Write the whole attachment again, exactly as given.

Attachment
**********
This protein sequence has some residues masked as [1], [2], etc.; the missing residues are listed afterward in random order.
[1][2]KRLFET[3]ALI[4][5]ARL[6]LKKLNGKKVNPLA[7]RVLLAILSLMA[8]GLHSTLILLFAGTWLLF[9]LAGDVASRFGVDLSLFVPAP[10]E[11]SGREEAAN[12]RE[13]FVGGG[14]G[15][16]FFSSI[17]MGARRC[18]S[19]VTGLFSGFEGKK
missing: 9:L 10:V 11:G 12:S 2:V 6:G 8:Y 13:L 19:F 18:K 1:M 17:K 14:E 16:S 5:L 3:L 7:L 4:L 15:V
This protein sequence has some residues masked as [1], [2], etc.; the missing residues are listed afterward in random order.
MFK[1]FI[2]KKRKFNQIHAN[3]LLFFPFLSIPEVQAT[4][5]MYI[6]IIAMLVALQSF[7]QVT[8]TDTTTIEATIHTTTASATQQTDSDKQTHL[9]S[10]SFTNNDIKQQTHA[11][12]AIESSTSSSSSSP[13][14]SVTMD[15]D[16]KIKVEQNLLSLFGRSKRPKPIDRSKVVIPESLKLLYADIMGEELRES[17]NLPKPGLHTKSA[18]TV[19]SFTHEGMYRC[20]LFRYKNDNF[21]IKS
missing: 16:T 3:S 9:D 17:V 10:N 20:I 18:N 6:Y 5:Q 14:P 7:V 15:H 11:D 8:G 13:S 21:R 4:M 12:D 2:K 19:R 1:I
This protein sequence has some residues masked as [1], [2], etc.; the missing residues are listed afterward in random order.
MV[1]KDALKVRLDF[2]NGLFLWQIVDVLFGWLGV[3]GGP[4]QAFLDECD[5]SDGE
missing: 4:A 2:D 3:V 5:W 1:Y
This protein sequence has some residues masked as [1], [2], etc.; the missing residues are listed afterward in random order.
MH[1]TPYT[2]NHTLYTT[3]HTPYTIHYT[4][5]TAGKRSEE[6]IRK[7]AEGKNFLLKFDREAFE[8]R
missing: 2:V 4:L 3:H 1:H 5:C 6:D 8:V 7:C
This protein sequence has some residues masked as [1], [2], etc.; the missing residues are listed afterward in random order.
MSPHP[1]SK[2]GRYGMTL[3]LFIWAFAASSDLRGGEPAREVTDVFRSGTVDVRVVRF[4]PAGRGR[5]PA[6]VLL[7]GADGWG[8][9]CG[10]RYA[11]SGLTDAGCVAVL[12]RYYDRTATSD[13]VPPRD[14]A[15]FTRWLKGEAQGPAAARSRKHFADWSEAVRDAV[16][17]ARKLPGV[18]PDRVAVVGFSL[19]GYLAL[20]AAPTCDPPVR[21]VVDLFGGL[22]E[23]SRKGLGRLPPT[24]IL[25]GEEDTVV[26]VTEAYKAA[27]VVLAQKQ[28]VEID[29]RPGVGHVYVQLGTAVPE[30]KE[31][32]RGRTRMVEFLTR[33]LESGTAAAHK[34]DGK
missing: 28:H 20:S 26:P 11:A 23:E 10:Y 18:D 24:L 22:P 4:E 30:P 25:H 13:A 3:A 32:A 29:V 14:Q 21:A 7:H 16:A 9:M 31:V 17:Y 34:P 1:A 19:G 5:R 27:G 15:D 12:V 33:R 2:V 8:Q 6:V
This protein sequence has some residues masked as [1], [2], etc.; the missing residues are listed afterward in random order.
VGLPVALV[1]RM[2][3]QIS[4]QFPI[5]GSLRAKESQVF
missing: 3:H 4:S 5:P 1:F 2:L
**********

This protein sequence has some residues masked as [1], [2], etc.; the missing residues are listed afterward in random order.
[1][2]KRLFET[3]ALI[4][5]ARL[6]LKKLNGKKVNPLA[7]RVLLAILSLMA[8]GLHSTLILLFAGTWLLF[9]LAGDVASRFGVDLSLFVPAP[10]E[11]SGREEAAN[12]RE[13]FVGGG[14]G[15][16]FFSSI[17]MGARRC[18]S[19]VTGLFSGFEGKK
missing: 9:L 10:V 11:G 12:S 2:V 6:G 8:Y 13:L 19:F 18:K 1:M 17:K 14:E 16:S 5:L 3:L 7:L 4:L 15:V
This protein sequence has some residues masked as [1], [2], etc.; the missing residues are listed afterward in random order.
MFK[1]FI[2]KKRKFNQIHAN[3]LLFFPFLSIPEVQAT[4][5]MYI[6]IIAMLVALQSF[7]QVT[8]TDTTTIEATIHTTTASATQQTDSDKQTHL[9]S[10]SFTNNDIKQQTHA[11][12]AIESSTSSSSSSP[13][14]SVTMD[15]D[16]KIKVEQNLLSLFGRSKRPKPIDRSKVVIPESLKLLYADIMGEELRES[17]NLPKPGLHTKSA[18]TV[19]SFTHEGMYRC[20]LFRYKNDNF[21]IKS
missing: 16:T 3:S 9:D 17:V 10:N 20:I 18:N 6:Y 5:Q 14:P 7:V 15:H 11:D 8:G 13:S 21:R 4:M 12:D 2:K 19:R 1:I
This protein sequence has some residues masked as [1], [2], etc.; the missing residues are listed afterward in random order.
MV[1]KDALKVRLDF[2]NGLFLWQIVDVLFGWLGV[3]GGP[4]QAFLDECD[5]SDGE
missing: 4:A 2:D 3:V 5:W 1:Y
This protein sequence has some residues masked as [1], [2], etc.; the missing residues are listed afterward in random order.
MH[1]TPYT[2]NHTLYTT[3]HTPYTIHYT[4][5]TAGKRSEE[6]IRK[7]AEGKNFLLKFDREAFE[8]R
missing: 2:V 4:L 3:H 1:H 5:C 6:D 8:V 7:C
This protein sequence has some residues masked as [1], [2], etc.; the missing residues are listed afterward in random order.
MSPHP[1]SK[2]GRYGMTL[3]LFIWAFAASSDLRGGEPAREVTDVFRSGTVDVRVVRF[4]PAGRGR[5]PA[6]VLL[7]GADGWG[8][9]CG[10]RYA[11]SGLTDAGCVAVL[12]RYYDRTATSD[13]VPPRD[14]A[15]FTRWLKGEAQGPAAARSRKHFADWSEAVRDAV[16][17]ARKLPGV[18]PDRVAVVGFSL[19]GYLAL[20]AAPTCDPPVR[21]VVDLFGGL[22]E[23]SRKGLGRLPPT[24]IL[25]GEEDTVV[26]VTEAYKAA[27]VVLAQKQ[28]VEID[29]RPGVGHVYVQLGTAVPE[30]KE[31][32]RGRTRMVEFLTR[33]LESGTAAAHK[34]DGK
missing: 28:H 20:S 26:P 11:A 23:E 10:Y 18:D 24:L 22:P 4:E 30:P 25:H 13:A 3:A 32:A 29:V 14:Q 21:A 7:H 16:A 9:M 31:V 17:Y 34:P 1:A 19:G 5:R 27:G 15:D 12:V 33:R 2:V 8:Q 6:V
This protein sequence has some residues masked as [1], [2], etc.; the missing residues are listed afterward in random order.
VGLPVALV[1]RM[2][3]QIS[4]QFPI[5]GSLRAKESQVF
missing: 3:H 4:S 5:P 1:F 2:L